I knew from the tone in my sister’s voice that my mother would be dead before I got there. I changed out of my muddy orchard clothes as fast as I could and threw some overnight things into a bag before running out to the car. The phone rang again before I was halfway down the driveway. I didn’t want to answer. But I answered. “She’s gone, Sam. She’s already gone.” And I responded, just as I had before, “I’ll be there as soon as I can.” I solemnly walked up the driveway to tell my children, for the third time in three months, that one of their grandparents had died. After a long round of hugs I embarked on the lonely five-hour drive into an uncertain future.
I don’t know why it feels so important to say an untimely goodbye to a body whose life has already departed. But that’s just what I thought I needed, between repeated sessions of crying to Passenger’s Simple Song. And then I got the third call. “You won’t be able to see her. She’s an organ donor. They’re taking her body right now.”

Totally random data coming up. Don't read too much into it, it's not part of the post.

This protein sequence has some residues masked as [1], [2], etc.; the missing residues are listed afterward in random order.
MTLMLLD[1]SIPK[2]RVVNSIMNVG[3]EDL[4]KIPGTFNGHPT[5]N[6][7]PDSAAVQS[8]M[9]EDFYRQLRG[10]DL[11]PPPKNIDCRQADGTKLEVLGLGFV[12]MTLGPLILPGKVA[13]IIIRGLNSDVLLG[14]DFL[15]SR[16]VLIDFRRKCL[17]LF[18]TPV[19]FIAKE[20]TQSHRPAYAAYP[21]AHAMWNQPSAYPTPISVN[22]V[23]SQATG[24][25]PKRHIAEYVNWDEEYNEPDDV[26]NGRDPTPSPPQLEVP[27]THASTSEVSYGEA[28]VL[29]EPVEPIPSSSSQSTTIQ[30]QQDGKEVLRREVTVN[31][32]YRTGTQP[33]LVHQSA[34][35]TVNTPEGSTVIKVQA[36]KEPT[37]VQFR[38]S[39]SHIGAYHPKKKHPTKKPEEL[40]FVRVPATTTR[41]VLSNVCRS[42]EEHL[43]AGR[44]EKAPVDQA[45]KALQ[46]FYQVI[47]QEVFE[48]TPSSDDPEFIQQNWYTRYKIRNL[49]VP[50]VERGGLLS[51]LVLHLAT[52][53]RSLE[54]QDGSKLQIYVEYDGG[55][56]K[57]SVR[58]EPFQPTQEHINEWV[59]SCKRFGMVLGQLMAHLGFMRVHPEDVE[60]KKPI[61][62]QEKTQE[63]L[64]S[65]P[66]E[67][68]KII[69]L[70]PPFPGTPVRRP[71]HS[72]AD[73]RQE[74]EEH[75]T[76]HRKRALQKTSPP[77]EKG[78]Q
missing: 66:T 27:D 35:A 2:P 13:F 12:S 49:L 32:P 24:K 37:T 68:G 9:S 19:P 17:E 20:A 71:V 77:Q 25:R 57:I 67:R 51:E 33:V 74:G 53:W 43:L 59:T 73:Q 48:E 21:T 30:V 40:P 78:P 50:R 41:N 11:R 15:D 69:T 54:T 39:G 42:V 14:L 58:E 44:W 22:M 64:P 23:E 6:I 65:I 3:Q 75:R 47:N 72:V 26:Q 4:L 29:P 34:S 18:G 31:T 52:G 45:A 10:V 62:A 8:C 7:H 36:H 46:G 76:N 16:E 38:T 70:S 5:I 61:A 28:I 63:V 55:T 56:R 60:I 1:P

Good call, Mom. Thanks for helping somebody. Suddenly she was a little more alive in my head—not so departed. Suddenly I was a lot more tired. It was approaching midnight. I did not want to donate my organs yet, so I decided it would be wise to get off the highway and sleep. Luckily I knew just the place, not a mile from the interstate exit: Token Creek.
My mother had first brought me to Token Creek in 1986. At the time, she worked in Madison and my father worked in Milwaukee. We lived in a Civil-War era farmhouse beside Lake Sinnissippi, a 50-minute commute for both of them, but in opposite directions. The summer babysitting situation, you could generously say, was a bit sketchy. If I was willing to get up at 5:30 AM, my mother would deliver me from that domestic chaos by driving me to her work and letting me roam Madison for a day. Her office was right next to Tenney Park, where the Yahara River exits Lake Mendota, and I was supposed to stay within the park. This wasn’t too hard for me, since at that time it seemed like the most interesting thing in town. Like much of my childhood, my mother’s proposition was Darwinian: I could have easily been abducted or drowned, but I wasn’t. I swam, fished for bluegills, watched birds, chased ducks, and picked mulberries until Mom got off work. Then we got vanilla soft-serve cones and drove home.
By the middle of July I was bored with Tenney Park, and I begged Mom to drop me off somewhere else. Somewhere bigger. Somewhere wilder. Somewhere with snakes and owls and fewer people. That’s when she found Token Creek.